The world of 1995 would have been completely unimaginable to people of
1795. For instance, petroleum was not yet exploited as an energy
source, if I remember history correctly. So as a minimum level of
humility, I decided that I can only predict the future for 200 years.
After that, the ground rules will have changed so much that my
speculation is futile. This allows weighting of present sacrifice
against future advantages. For example, should fossil fuels be conserved
more than they currently are? Yes, that would be prudent. Should they be
conserved (or even rationed) so that they will last into the indefinite
future? I don't know that society could handle the upheaval.
The practical advantage of this, for Lisa Beecheler, is that she might
try to create an index of whether a farm or field can be maintained for
another 200 years (or some other time period) under current management.
Then by that definition she can make statements about the proportion of
farms that are sustainable.
Of course some things never change, as they say, and we can probably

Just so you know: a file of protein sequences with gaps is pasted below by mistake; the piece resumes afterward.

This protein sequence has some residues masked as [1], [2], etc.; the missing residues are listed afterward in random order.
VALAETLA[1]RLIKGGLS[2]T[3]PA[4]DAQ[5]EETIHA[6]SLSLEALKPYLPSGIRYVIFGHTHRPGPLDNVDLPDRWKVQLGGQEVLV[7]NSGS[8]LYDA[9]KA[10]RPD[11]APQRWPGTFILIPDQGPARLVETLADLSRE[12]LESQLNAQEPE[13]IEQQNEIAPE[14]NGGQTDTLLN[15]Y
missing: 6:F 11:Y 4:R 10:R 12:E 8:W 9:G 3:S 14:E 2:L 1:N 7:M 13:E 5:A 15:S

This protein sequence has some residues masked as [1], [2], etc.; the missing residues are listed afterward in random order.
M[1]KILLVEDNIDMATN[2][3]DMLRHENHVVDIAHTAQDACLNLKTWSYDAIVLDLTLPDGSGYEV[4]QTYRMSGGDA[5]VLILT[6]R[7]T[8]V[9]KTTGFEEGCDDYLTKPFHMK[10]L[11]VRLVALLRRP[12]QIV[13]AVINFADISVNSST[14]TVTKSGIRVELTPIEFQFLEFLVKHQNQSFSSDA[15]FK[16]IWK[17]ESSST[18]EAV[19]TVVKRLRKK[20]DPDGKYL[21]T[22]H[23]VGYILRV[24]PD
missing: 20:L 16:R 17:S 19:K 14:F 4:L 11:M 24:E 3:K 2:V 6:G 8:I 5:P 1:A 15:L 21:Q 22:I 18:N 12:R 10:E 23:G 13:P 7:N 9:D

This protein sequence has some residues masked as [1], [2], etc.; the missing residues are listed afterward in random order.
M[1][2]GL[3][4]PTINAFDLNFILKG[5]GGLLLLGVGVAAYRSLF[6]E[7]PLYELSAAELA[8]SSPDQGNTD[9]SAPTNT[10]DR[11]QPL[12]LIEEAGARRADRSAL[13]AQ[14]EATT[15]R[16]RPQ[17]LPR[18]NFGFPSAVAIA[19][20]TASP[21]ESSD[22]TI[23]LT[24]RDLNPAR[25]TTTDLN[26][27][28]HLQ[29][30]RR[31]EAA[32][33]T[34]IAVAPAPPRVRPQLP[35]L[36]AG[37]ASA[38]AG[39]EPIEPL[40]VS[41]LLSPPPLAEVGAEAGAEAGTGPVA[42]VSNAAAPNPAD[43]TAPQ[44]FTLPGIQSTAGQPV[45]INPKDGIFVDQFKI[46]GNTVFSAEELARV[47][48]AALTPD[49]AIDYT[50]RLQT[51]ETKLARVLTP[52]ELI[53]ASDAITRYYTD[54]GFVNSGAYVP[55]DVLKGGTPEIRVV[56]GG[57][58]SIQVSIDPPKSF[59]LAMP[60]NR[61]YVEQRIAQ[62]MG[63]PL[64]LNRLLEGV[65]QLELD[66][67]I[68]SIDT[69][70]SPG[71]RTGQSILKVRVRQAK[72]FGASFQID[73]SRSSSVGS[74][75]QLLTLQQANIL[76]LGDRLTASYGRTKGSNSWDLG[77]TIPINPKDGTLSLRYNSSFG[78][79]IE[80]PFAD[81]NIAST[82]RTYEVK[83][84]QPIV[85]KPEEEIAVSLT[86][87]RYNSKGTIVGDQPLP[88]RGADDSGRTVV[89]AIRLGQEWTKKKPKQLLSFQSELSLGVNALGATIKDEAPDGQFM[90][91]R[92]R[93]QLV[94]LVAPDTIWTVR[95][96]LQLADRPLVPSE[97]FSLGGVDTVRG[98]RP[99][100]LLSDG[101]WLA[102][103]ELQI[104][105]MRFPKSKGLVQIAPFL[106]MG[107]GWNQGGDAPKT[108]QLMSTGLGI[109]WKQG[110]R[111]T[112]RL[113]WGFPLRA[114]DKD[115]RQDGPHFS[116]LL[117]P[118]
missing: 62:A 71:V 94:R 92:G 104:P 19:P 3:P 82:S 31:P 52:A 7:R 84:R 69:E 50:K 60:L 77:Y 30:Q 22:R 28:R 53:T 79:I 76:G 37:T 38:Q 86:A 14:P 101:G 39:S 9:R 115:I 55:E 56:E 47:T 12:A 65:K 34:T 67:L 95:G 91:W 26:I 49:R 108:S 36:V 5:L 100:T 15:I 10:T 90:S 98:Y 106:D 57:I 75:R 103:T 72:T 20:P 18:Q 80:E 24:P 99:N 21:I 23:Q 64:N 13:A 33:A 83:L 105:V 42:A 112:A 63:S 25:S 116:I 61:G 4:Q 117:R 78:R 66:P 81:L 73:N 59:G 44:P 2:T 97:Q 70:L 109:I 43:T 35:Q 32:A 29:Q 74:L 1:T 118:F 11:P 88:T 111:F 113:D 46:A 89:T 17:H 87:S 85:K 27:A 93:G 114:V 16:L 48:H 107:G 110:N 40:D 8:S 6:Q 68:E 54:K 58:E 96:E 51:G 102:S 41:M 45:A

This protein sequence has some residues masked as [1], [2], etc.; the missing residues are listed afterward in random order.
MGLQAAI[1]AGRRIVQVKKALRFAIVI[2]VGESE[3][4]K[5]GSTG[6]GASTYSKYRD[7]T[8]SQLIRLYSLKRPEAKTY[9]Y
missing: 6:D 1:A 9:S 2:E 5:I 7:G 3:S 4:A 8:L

be sure that we'll never have a substitute for soil or sunlight, so
this concept has room for improvement. True, some failed civilizations
met their demise over millenia, but we are trying to look forward, and
that is not as easy.
I like the way Dick R. brings us often to an examination of how
we make decisions. It is easy to let that part of the picture slide
by. I disagree, though, with the concept in his last message that the
goal should be "increasing options that increase options". Seems to me that
every choice in some way _diminishes_ one's options, even the choice not
to decide. If ever-increasing GNP (for example) seems unlikely, why
should ever-increasing options be the paradigm? Maybe I am missing
| MR. MICHAEL J. MUNSTER |
<> EMAP-Agricultural Lands phone 919-515-3311 <>
| 1509 Varsity Dr. fax 919-515-3593 |
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